I have yet to see a single blockbuster this summer. No Iron Man, no Gatsby, no Fast & Furious, no Star Trek. It’s not that these movies are totally unappealing, just that there’s always been something more enticing playing on fewer screens.
So Joss Whedon’s Much Ado About Nothing really shouldn’t feel like such a breezy and refreshing change of pace. It does, though. There’s a do-it-yourself, “let’s put on a show,” anything goes spirit to it that makes it feel less like movie and more like a home video, albeit a pretty classy one shot in black-and-white with the rich dialogue of William Shakespeare to boost its credibility. Many of Whedon’s projects have had a similar “the gang’s all here” vibe in front of and behind the cameras, but this one outdoes them all in that sense, shot on the DL at Whedon’s own house.
The story is one of the Shakespeare comedies I’m unfamiliar with, though I’ve quite enjoyed As You Like It, A Midsummer Night’s Dream, The Tempest, and The Merchant Of Venice either by reading them, watching a film, or seeing them on stage. Like many of Shakespeare’s works, the focus is on multiple pairs of lovers in various states of confusion, including a nice ruse in which a man’s intended bride pretends to be dead only to “surprise” him on their wedding day. (I doubt this would go over well in modern times.) As often happens with highly stylized language, it takes about ten minutes to settle into the groove and understand what the hell everyone is saying, but once Much Ado casts its spell, it’s quite charming.
The central players are Beatrice and Benedick, played by Amy Acker and Alexis Denisof. Both have sworn off love, and yet love to hate each other. You need only have seen any romantic comedy ever to understand how this will end. The cast includes alums from virtually everything Whedon has been associated with in his post-Buffy career, from Angel to Firefly to Dollhouse to The Cabin In The Woods to The Avengers. The cast is more or less up to the task, though not all performers are necessarily the ideal actors for Shakespeare — I was particularly impressed with Reed Morgan, Jillian Morgese, Sean Maher, and Fran Kranz. No one in the cast is exactly a household name, with Agents Of S.H.I.E.L.D.‘s Clark Gregg probably the most familiar (or maybe Nathan Fillion, in a minor part). That’s part of what’s fun about it. These are all essentially TV actors playing somewhat out of their comfort zone (though I imagine most if not all are regulars at Whedon’s storied Shakespeare reading parties).
The black-and-white gives the film a lush quality that, along with the modern setting, gives us the sense that we can’t take any of this literally. (The story doesn’t technically make any sense set in this day and age, but you just have to go with it.) The film features very good original music by Joss and his brother Jed, and it ebbs and flows in terms of how engaged we are in the actual storyline. A party sequence wonderfully captures a Shakespearean mood of celebration, while other plot points are a bit harder to swallow. (A lot of confusion could be avoided if characters just decided to speak up a little earlier, one of the disadvantages to this not taking place in 16th century Italy, when passing information along must have been a much slower process.)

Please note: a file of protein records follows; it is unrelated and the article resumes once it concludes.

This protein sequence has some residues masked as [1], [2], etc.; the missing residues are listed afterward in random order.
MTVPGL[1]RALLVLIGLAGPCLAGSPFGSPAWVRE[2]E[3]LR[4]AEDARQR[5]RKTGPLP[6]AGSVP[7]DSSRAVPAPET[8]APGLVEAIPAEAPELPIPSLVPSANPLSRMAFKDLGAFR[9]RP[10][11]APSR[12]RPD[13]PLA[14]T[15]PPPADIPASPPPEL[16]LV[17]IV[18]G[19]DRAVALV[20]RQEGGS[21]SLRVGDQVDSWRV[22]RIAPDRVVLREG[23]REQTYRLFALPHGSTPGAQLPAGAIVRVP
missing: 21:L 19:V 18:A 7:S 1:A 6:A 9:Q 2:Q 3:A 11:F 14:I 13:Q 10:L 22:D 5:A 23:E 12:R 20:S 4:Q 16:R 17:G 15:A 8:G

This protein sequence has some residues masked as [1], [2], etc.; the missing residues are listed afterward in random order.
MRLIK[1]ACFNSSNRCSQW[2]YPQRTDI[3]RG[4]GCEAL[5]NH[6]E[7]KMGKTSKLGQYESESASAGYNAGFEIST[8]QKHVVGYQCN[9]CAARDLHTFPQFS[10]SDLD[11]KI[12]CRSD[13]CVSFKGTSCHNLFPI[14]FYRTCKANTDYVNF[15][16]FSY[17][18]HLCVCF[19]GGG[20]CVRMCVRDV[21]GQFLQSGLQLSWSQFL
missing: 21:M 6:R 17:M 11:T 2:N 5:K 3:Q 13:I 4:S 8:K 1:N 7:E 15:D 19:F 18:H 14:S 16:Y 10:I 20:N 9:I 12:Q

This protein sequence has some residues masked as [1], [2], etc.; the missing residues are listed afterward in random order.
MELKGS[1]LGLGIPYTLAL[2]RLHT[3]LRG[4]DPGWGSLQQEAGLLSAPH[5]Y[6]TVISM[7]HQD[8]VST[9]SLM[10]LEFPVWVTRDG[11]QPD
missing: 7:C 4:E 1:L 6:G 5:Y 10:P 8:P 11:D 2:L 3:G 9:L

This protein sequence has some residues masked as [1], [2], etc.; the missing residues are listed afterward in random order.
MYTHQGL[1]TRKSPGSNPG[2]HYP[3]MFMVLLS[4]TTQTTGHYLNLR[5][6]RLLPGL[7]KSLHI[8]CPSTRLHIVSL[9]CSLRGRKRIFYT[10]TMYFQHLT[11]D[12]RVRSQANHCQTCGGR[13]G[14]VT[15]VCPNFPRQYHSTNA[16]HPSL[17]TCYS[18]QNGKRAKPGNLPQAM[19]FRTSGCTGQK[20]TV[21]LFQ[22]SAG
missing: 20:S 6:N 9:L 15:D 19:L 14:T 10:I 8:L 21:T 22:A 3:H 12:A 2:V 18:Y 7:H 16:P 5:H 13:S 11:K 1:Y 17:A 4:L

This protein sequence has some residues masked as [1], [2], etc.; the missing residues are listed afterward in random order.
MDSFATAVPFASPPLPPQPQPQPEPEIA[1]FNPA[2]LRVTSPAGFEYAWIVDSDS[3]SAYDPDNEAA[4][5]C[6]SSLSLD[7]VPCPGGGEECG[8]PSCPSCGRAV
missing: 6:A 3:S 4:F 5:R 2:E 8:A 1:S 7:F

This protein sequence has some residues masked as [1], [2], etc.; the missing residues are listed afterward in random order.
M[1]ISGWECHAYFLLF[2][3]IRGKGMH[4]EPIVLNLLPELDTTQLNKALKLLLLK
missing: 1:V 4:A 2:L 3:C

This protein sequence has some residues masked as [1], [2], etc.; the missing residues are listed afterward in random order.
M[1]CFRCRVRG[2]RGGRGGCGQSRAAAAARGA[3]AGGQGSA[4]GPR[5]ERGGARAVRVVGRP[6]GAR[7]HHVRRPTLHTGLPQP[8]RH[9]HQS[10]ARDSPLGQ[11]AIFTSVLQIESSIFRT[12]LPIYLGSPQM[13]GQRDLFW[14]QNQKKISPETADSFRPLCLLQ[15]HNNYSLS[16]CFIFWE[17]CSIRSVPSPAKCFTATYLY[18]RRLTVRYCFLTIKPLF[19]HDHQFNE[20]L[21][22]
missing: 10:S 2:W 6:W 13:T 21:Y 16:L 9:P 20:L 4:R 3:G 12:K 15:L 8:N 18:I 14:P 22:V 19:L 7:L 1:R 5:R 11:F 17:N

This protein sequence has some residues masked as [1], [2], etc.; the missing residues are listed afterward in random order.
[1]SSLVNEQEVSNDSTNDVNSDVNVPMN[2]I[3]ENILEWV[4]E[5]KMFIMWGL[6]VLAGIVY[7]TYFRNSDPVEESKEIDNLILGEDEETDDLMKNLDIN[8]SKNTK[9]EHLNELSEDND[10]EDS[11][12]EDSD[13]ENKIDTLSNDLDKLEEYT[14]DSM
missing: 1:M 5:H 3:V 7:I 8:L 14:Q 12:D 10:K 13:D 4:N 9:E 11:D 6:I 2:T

But why gripe about a film like this? Shot in 12 days, it feels like it was made more for the enjoyment of the cast and crew than any particular audience, but that rubs off on us. Despite a few heavier dramatic moments, Much Ado About Nothing is essentially a light and fizzy comedy, and much of Shakespeare’s humor is executed wonderfully. And in this current climate, when so many films — even the smaller ones — feel calculated, a film that might feel “inessential” like this one actually does matter. Because we’re seeing it. A black-and-white film with zero big stars shot at the director’s house is getting some attention. Regardless of its quality (and it is pretty good quality), it’s just great that this movie exists at all.
It hadn’t occurred to me before, but now that his name has been invoked, I have to wonder — is Joss Whedon the modern-day Shakespeare? Well, who else is so deft and mixing humor and drama? Who else can so nimbly move between tragedy and comedy? Joss Whedon paints on just as large a canvas as Shakespeare ever did, with dynamic lead characters and ensemble casts that always manage to steal a moment or two. Okay, so maybe it’s a bit of a stretch, but who else would have been able to throw a few Shakespearean flourishes into even The Avengers?
There’s a reason we’ve been making much ado about him all these years, and with this he proves that a blockbuster under is belt hasn’t changed him much. There aren’t many filmmakers who would release The Avengers one summer and a micro-budget black-and-white Much Ado About Nothing the next, but that’s what makes him so great. Like Shakespeare, he keeps us on our toes.